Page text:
Grace: Our online searches had been overwhelming. When it came to something like choosing a pump, there were so many different price points, so many crazy claims—some just bogus. And reading the medical stuff, well okay, we don’t have medical degrees, so it was kind of difficult.

Dave: We’ve used a vibrator on each other. We’ve done oral sex more now than in the past… We just do a lot of experimentation and playing around. I found that after surgery using a pump was painful for me—probably because I was still healing. Eight months later, I could use the pump and it wasn’t painful anymore. But you have to use a ring to keep the blood in the penis.

Grace: [Even with the right size ring, which takes time to find,] the base of the penis doesn’t get engorged, so its movement is different. Also, it is colder. That part doesn’t bother me, although it bothers other people. So you have to try to find new ways of having sex that are comfortable for both of you. And there’s an awkwardness because you can only have the ring on for like half an hour. We’d start with foreplay, stop, use the pump, and then proceed with sex from there.

Dave: When I took Viagra, it wouldn’t give me an erection, but it would engorge the penis more. That was helpful. If there’s no engorgement, it’s difficult to do masturbation or anything. I would get into a position like we’d normally be in while having sex, place my penis against her vagina, and rub it. That gives us a lot of enjoyment and brings us back close together with body contact.

Grace: That seems to be our primary go-to right now, because we know it works and we like it.

Dave: [After a lot of experimentation, my doctors] switched me from Viagra to Cialis [which is a daily drug, and they told me to] try my injection mix again back at a lower dose. We’ve found that has kind of been working. I can get an erection that is good enough for penetration [without the pump] but not get achiness. So it seems like we’ve found a good place for that right now. But that took a couple of months. It just takes time. You have to be willing to give it that time.

[But when, after a while, I had to go on] androgen deprivation therapy, our sex life definitely changed again. That cuts down on libido. I think I was more scared of the ADT [because of that] than I was of the surgery.

Grace: Me too.

Dave: The fear was, okay, there’ll be no interest so maybe we’ll just let sex go by the wayside. We vowed to try hard to just not let that happen. When you’re younger, you talk about scheduling sex and go, we can’t schedule it because it’s got to be spontaneous. But we’ve set a schedule: It’s going to happen every three days. If it’s more, great. But we’re at least going to do it every three days just to keep some blood flow going and give us the best shot at some kind of recovery.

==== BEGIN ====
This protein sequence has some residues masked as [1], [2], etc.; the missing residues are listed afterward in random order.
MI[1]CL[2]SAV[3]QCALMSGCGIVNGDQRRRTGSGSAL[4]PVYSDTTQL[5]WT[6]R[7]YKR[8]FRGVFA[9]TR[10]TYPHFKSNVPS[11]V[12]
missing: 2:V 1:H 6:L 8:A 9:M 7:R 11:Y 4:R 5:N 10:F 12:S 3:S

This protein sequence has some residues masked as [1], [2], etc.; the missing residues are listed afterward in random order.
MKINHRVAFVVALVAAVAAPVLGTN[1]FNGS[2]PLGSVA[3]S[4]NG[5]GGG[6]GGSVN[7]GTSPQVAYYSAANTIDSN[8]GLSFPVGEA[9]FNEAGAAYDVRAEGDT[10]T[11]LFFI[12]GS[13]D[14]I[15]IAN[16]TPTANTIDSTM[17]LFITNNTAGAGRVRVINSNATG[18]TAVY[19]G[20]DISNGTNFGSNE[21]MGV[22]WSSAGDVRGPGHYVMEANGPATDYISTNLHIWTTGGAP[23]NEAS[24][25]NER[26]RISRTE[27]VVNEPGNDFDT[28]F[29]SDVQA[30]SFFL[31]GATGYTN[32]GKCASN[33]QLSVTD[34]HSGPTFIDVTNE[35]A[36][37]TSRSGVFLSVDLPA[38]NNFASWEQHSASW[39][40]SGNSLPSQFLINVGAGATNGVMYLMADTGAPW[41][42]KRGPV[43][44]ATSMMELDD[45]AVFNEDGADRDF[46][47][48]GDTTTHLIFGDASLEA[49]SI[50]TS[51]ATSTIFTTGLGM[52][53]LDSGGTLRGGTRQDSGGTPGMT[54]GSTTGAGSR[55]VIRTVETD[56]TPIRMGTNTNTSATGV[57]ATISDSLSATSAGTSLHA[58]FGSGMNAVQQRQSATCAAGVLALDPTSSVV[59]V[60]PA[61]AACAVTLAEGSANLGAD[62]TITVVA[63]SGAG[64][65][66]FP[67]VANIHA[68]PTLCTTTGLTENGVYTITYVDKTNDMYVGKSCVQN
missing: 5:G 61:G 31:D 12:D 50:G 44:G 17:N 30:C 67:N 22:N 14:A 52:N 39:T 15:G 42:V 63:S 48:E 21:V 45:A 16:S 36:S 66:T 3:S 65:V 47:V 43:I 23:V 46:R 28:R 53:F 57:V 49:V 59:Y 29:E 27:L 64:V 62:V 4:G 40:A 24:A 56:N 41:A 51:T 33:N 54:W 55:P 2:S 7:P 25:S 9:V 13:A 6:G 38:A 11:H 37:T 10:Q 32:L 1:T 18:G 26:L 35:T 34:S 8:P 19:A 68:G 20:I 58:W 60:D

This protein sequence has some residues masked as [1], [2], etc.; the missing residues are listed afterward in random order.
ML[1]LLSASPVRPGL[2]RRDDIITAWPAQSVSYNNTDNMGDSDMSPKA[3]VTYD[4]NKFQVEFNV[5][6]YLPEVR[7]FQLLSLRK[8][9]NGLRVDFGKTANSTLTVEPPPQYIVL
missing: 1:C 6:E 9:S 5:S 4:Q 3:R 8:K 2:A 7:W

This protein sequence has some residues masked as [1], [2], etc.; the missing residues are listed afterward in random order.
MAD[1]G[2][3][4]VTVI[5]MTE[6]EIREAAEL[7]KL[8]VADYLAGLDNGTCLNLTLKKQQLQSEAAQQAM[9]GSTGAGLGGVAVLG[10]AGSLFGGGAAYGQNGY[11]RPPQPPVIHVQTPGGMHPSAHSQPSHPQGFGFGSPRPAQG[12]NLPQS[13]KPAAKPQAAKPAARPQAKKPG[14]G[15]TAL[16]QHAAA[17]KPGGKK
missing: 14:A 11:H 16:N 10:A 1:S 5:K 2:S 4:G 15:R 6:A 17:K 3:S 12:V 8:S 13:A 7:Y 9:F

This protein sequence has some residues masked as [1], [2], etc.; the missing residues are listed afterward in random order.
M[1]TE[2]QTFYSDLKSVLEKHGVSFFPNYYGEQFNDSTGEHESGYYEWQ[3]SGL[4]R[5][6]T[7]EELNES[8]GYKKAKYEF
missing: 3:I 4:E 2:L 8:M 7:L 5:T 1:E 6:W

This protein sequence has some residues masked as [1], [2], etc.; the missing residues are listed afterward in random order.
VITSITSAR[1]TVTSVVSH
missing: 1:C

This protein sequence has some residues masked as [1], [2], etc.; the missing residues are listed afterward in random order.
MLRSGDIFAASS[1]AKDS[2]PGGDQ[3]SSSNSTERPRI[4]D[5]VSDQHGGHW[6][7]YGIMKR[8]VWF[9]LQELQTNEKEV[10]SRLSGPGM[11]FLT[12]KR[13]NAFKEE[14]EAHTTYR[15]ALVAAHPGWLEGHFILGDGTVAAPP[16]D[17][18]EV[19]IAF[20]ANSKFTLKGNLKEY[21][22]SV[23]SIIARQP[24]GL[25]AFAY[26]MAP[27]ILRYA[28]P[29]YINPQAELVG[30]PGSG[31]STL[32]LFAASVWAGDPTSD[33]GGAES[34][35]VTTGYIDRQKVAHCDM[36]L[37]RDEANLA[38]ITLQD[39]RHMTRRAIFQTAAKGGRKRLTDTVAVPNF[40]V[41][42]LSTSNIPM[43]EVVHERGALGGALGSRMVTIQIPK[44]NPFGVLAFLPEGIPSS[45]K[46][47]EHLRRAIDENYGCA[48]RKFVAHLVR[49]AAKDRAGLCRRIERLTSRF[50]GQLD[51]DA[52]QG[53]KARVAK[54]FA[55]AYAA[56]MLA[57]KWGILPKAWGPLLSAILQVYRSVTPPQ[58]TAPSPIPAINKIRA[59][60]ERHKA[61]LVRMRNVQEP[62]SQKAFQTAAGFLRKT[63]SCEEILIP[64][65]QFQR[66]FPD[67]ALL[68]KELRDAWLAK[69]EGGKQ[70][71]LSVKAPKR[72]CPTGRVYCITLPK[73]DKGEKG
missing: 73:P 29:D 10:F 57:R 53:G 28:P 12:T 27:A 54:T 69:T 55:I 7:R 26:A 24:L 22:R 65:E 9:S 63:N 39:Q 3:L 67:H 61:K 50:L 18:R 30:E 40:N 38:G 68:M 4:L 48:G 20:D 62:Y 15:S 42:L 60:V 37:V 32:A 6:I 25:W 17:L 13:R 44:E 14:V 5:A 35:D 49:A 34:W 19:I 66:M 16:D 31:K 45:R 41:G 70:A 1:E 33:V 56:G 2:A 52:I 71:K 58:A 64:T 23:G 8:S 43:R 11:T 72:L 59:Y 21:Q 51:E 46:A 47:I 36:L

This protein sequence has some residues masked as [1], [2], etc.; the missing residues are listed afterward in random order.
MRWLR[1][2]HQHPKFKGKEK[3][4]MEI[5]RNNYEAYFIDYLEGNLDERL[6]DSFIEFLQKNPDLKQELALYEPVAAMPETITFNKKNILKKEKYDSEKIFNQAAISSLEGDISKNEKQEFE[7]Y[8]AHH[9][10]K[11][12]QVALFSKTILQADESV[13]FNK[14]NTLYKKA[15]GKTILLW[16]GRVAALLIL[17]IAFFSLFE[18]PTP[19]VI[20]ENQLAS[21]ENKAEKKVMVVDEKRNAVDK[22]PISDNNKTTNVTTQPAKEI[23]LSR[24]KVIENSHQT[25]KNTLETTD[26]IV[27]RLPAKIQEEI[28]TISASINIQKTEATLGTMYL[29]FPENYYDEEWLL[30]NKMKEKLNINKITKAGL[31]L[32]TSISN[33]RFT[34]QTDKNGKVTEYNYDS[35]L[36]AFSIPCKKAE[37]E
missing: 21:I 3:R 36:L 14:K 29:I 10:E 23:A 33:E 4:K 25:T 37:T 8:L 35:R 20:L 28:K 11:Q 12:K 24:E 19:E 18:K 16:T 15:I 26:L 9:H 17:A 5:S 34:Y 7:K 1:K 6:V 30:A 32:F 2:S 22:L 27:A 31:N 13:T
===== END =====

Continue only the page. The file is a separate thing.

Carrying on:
Grace: We were laughing about this in the car yesterday—Dave said I seem randier than I used to. I’m 10 years post-menopause. A lot of people assume post-menopausal women have no interest in sex. But I have found that with our increased [scheduled] activity, I have increased desire.

But one of the effects of the ADT is that Dave hasn’t been able to orgasm. After surgery, it was an effort. But he always got there. Then three, four weeks into ADT, he couldn’t quite.

Dave: When we have sexual activity, there’s a pleasant feeling. It’s just never really intense. A few times it seems like I’m on the verge of getting there. But it’s just not happening now.

Grace: It grieves me that he’s not feeling the pleasure he did before. Part of my sadness is that everything works for me and not everything works for him.

I’m kind of vocal. We have children living at home, so that’s not always good. But he’s not vocal. In the past, before all of this happened, I always knew when he was having enjoyment. He had a [physical] response. Now, I don’t know. So I need a lot more reassurance before, during, and after that he is experiencing pleasure from our sex. I don’t want to prolong things if he’s past that point.

Dave: That’s been one of the biggest learning things for me, is to be able to give her some kind of clue and direction. And I’m not really good about it. I’m still learning on that.

But there’s more to our intimate life than orgasm. That’s just not the goal anymore—at least not right now. I’m hoping that once the ADT treatment is done, that will come back.

Grace: The doctor warned him that things are going to get better immediately after the ADT is finished, but because of the radiation, it’s going to go back down over the next couple of years.

So it’s going to be a constant process of experimentation and change for us.

Dave: What we’ve come through so far gives me hope. Even if it comes down to never being able to [get erect or orgasm] again, at least I know now that is not going to be the end of our sex life.

Grace: We do understand that he will probably never get natural, spontaneous erections again. It would hurt me deeply if he wanted to give up [on our sex life] because of that. But having a more realistic attitude makes it easier for us going forward.

One of the things that’s helped us a lot is the fact that we’ve always been close and open. I’ve been shy about trying new things, especially in the beginning of this [process]. But working through the clumsiness of dealing with a flaccid penis, our humor—the fact that we can laugh at each other and not be offended—has been helpful. Just being connected helps.

Dave: We’re still early on in our experimentation. We know the road ahead is going to be a long one. But we have seen the little lights of day, and had some successes. So that has encouraged us.

Grace: We’ve been able to find pleasure. No matter what happens, we still have that connection. We’ll never have what we once had. That’s just the way it is. But what we have is good.

This article originally appeared on VICE US.

Tagged:
Cancer
This Is How We Do It
Prostate cancer